2006, a year which many experts predicted continued improvement for the Tigers, saw them lose their first H&A match by 115 points, against the Western Bulldogs, after which followed losses to St Kilda and West Coast. By the end of Round 3, things were looking grim for the Tigers once again. However, just as they did in 2005, the Tigers would respond to their poor start by winning 8 of their next 11 matches, and by the end of Round 14, the Tigers were in the Top 8 by a game and percentage. However, their spot in the Top 8 would be short lived, as 4 straight losses between Rounds 15 and 18 would effectively end their finals chances. They finished the 2006 season in 9th place, with 11 wins and 11 losses.
After promising seasons in 2005 and 2006, it was expected that the Tigers would take the next step in 2007, and play finals football. After massive hype in the off-season, the Tigers had a terrible start to the 2007 season, losing their first 9 matches (this included suffering their biggest ever defeat, at the hands of eventual premiers Geelong, by a whopping 157 points). Their first premiership points came in a draw against the Brisbane Lions in Round 10, and their first win of the season didn't come until Round 12 against fellow straggler Melbourne. After Round 18 of the season, the Tigers had registered a mere 1 win, 1 draw, and 16 losses, and were looking like recording their worst ever recorded season. However, late-season victories over old rivals Collingwood in Round 19, and Essendon in Round 21, saved them from this fate. They would eventually finish the year as wooden-spooners, with 3 wins, 1 draw, and 18 losses.
After the end of the 2007 season, Richmond elected to delist Patrick Bowden, Brent Hartigan, Andrew Krakouer and Carl Peterson. These four joined another four players in leaving Punt Road—veteran Darren Gaspar, Kent Kingsley, Trent Knobel and Ray Hall. While these players left the club Jake King and Angus Graham were elevated off the rookie list.
Next up came the 2007 AFL Draft, in which the Tigers recruited highly rated midfielder Trent Cotchin with their first pick (No. 2 overall), backman Alex Rance (pick No. 18 overall) and ruckman Dean Putt (pick No. 51 overall). Then, in the pre-season draft, they elected to pick David Gourdis with the number one pick. The Tigers also picked Clayton Collard, Jarrod Silvester, Tristan Cartledge and Cameron Howat for the rookie list. Cam Howat had previously been on the rookie list but was delisted then picked up again.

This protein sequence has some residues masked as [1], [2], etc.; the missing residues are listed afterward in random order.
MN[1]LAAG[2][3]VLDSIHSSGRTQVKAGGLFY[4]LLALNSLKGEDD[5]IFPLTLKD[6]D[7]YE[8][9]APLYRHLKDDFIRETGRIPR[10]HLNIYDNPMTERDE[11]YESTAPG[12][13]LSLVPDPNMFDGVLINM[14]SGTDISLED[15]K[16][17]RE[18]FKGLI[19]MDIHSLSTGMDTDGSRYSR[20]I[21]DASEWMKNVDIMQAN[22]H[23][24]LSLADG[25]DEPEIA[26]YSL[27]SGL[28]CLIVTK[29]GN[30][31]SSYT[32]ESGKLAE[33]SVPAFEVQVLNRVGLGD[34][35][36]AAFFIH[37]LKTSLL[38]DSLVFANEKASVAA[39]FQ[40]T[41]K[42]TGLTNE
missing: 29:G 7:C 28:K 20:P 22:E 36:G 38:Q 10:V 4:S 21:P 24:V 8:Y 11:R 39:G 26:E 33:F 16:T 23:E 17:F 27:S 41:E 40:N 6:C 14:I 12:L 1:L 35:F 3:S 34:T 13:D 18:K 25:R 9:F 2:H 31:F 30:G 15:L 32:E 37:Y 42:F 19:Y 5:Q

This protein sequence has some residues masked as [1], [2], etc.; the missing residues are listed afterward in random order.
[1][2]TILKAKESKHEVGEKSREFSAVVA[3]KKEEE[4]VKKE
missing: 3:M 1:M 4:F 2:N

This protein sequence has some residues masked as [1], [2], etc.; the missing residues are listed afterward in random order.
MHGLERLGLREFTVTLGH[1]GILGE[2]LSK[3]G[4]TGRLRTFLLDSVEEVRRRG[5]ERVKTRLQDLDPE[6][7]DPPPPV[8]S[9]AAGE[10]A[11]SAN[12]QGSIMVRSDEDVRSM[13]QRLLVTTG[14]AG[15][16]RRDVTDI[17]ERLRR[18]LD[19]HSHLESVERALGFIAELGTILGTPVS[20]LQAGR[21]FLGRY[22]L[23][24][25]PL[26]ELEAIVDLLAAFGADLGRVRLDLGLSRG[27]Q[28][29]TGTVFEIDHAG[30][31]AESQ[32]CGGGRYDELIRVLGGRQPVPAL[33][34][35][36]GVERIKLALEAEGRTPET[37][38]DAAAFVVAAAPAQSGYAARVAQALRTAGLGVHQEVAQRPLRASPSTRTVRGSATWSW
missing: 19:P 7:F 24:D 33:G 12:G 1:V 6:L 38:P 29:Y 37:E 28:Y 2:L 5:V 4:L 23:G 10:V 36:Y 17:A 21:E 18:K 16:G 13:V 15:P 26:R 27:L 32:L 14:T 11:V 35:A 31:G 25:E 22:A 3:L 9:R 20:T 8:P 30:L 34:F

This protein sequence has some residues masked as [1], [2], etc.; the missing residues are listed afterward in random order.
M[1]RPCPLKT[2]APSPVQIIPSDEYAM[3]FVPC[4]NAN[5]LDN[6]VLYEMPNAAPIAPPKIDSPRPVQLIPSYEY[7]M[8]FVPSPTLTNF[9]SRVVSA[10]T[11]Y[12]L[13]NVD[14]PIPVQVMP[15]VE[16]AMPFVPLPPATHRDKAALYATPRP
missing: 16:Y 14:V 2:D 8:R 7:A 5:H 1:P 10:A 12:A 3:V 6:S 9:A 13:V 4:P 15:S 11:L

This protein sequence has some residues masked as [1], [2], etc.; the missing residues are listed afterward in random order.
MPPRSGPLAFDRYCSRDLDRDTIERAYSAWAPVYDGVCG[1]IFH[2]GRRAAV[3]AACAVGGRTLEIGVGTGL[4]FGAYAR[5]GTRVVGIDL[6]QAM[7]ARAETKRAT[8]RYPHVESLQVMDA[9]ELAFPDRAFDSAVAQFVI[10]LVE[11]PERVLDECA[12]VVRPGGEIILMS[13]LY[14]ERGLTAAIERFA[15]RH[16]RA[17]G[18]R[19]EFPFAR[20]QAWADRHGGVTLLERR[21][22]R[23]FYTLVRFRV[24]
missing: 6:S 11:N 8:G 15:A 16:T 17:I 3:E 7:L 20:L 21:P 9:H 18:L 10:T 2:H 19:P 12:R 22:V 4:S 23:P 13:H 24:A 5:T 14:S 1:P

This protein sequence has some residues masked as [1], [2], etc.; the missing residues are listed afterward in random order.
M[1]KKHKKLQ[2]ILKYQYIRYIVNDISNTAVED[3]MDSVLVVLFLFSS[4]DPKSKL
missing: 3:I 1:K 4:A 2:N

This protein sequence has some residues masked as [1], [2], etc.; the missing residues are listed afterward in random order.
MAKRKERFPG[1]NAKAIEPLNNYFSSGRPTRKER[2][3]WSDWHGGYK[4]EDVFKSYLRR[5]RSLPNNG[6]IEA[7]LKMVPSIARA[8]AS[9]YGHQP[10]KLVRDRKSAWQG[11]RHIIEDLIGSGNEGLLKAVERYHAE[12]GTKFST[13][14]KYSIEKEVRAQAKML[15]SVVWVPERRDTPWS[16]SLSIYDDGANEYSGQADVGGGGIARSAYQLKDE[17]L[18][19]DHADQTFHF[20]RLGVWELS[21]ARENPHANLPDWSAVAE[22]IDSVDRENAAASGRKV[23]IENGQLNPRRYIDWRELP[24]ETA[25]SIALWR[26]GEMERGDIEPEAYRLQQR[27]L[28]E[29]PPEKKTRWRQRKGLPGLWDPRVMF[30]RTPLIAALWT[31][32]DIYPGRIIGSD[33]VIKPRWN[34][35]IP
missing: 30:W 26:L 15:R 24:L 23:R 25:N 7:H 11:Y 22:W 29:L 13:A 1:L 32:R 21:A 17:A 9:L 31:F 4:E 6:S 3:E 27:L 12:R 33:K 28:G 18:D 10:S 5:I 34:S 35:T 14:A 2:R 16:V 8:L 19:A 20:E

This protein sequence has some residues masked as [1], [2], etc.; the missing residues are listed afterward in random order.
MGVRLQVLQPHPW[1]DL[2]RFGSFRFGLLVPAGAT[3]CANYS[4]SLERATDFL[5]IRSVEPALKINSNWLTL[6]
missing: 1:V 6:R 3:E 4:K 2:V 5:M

Richmond began the 2008 season with a surprise win over Carlton, but from Rounds 2 to 11, registered only two more wins (and a controversial draw against the Western Bulldogs). The club fought back in the latter half of the season, winning eight of its last 11 matches. However, this was not enough to reach the finals, as Richmond finished two premiership points short (and percentage) of 8th placed Collingwood.
Wallace era endsEdit
At the start of 2009, Richmond was said to be rising as a team, and they would be in the eight . They had recruited former Brownlow Medal winner Ben Cousins – who had previously been released by the West Coast Eagles due to drug trouble – and they had rising stars in Brett Deledio and Trent Cotchin. However, the club was beaten by 83 points in Round 1 by Carlton, and did not register a win until Round 5, against North Melbourne. With a record of 2–9 after eleven weeks, Terry Wallace stepped down as coach, having announced his intention during the previous week. Jade Rawlings was announced as caretaker senior coach; he adopted a youth policy for the remainder of the year, which saw experienced players Joel Bowden and Matthew Richardson retire by the end of the year. Rawlings led Richmond to three wins and a draw from eleven games. Richmond finished fifteenth with a record of 5–16–1. On 25 August, Damien Hardwick was appointed to be the senior coach from 2010.
As Jade Rawlings and Craig McRae and Brian Royal left the Tigers assistant coaching panel, Brendon Lade and Justin Leppitsch were appointed as assistant coaches, leaving only Wayne Campbell as a previous Richmond assistant coach. Brendon Gale was also appointed CEO of the Tigers.
New coach, new list and a new beginning (2010–2012)Edit
Richmond was not expected to be competitive in 2010, with many commentators predicting the team would win no more than four games. From the 2009 AFL Draft, the Tigers drafted seven new players, which included midfielder Dustin Martin. At the 2010 Pre-season Draft, Richmond recruited young key defender Dylan Grimes, brother of Melbourne defender Jack Grimes.
Damien Hardwick selected a young team at the start of the season, with four debutants, and only three players (Ben Cousins, Chris Newman and Troy Simmonds) over 25 in the Round 1 loss against Carlton. Richmond was winless after nine games, before a scrappy win over Port Adelaide in Round 10. This was the start of a turnaround in Richmond's form, with the team winning six out of eight games, to sit with a record of 6–12 after eighteen rounds. After losing the final four matches, Richmond finished fifteenth out of sixteen with a record of 6–16. Young key forward Jack Riewoldt finished the season with 78 goals, to win the Coleman Medal.